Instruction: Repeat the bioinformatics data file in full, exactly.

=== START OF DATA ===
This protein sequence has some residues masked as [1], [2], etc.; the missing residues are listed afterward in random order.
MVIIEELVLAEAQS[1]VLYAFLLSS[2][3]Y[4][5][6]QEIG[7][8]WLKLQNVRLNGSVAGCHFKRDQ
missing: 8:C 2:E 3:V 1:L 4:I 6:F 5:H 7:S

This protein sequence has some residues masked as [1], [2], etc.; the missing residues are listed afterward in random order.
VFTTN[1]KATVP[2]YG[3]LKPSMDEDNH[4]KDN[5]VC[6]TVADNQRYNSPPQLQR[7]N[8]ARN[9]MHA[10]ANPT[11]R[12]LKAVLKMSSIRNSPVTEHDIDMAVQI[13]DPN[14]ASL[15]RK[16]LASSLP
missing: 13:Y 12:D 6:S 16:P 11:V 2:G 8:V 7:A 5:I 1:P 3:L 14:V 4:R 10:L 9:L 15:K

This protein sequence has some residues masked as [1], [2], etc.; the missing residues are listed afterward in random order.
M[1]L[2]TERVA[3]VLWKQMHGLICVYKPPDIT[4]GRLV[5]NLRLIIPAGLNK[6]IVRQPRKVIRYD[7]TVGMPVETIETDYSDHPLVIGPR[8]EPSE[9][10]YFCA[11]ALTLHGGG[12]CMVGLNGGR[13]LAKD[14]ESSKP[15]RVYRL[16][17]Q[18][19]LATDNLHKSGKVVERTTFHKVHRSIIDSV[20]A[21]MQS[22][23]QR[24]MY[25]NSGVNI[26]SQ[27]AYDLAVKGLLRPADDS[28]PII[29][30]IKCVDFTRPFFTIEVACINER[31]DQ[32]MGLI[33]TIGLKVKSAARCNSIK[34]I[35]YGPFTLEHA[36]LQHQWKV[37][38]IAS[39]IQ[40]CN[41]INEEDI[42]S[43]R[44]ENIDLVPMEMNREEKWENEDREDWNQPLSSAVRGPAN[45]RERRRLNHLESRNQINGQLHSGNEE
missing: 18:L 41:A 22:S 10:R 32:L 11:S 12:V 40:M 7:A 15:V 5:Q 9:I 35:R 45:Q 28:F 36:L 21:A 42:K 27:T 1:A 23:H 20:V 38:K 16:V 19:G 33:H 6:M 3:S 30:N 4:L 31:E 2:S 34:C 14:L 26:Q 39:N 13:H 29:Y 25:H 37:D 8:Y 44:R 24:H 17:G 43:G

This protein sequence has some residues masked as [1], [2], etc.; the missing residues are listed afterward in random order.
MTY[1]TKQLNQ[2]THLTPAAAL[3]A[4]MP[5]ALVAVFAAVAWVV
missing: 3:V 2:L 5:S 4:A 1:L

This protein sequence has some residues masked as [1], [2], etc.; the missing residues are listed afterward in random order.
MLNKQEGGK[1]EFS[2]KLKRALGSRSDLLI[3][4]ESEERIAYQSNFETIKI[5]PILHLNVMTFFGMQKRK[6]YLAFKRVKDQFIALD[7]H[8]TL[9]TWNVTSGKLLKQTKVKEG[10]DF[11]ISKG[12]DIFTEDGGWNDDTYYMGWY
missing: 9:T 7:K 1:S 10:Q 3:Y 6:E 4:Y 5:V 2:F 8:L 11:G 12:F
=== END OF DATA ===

This protein sequence has some residues masked as [1], [2], etc.; the missing residues are listed afterward in random order.
MVIIEELVLAEAQS[1]VLYAFLLSS[2][3]Y[4][5][6]QEIG[7][8]WLKLQNVRLNGSVAGCHFKRDQ
missing: 8:C 2:E 3:V 1:L 4:I 6:F 5:H 7:S

This protein sequence has some residues masked as [1], [2], etc.; the missing residues are listed afterward in random order.
VFTTN[1]KATVP[2]YG[3]LKPSMDEDNH[4]KDN[5]VC[6]TVADNQRYNSPPQLQR[7]N[8]ARN[9]MHA[10]ANPT[11]R[12]LKAVLKMSSIRNSPVTEHDIDMAVQI[13]DPN[14]ASL[15]RK[16]LASSLP
missing: 13:Y 12:D 6:S 16:P 11:V 2:G 8:V 7:A 5:I 1:P 3:L 14:V 4:R 10:L 9:L 15:K

This protein sequence has some residues masked as [1], [2], etc.; the missing residues are listed afterward in random order.
M[1]L[2]TERVA[3]VLWKQMHGLICVYKPPDIT[4]GRLV[5]NLRLIIPAGLNK[6]IVRQPRKVIRYD[7]TVGMPVETIETDYSDHPLVIGPR[8]EPSE[9][10]YFCA[11]ALTLHGGG[12]CMVGLNGGR[13]LAKD[14]ESSKP[15]RVYRL[16][17]Q[18][19]LATDNLHKSGKVVERTTFHKVHRSIIDSV[20]A[21]MQS[22][23]QR[24]MY[25]NSGVNI[26]SQ[27]AYDLAVKGLLRPADDS[28]PII[29][30]IKCVDFTRPFFTIEVACINER[31]DQ[32]MGLI[33]TIGLKVKSAARCNSIK[34]I[35]YGPFTLEHA[36]LQHQWKV[37][38]IAS[39]IQ[40]CN[41]INEEDI[42]S[43]R[44]ENIDLVPMEMNREEKWENEDREDWNQPLSSAVRGPAN[45]RERRRLNHLESRNQINGQLHSGNEE
missing: 18:L 41:A 22:S 10:R 32:L 11:S 12:V 40:M 7:A 15:V 5:Q 9:I 35:R 45:Q 28:F 36:L 21:A 42:K 27:T 1:A 23:H 20:V 38:K 16:V 19:G 33:H 6:M 3:S 30:N 4:L 31:E 2:S 34:C 14:L 26:Q 39:N 13:H 29:Y 25:H 37:D 8:Y 44:R 24:H 17:G 43:G

This protein sequence has some residues masked as [1], [2], etc.; the missing residues are listed afterward in random order.
MTY[1]TKQLNQ[2]THLTPAAAL[3]A[4]MP[5]ALVAVFAAVAWVV
missing: 3:V 2:L 5:S 4:A 1:L

This protein sequence has some residues masked as [1], [2], etc.; the missing residues are listed afterward in random order.
MLNKQEGGK[1]EFS[2]KLKRALGSRSDLLI[3][4]ESEERIAYQSNFETIKI[5]PILHLNVMTFFGMQKRK[6]YLAFKRVKDQFIALD[7]H[8]TL[9]TWNVTSGKLLKQTKVKEG[10]DF[11]ISKG[12]DIFTEDGGWNDDTYYMGWY
missing: 9:T 7:K 1:S 10:Q 3:Y 6:E 4:Y 5:V 2:F 8:L 11:G 12:F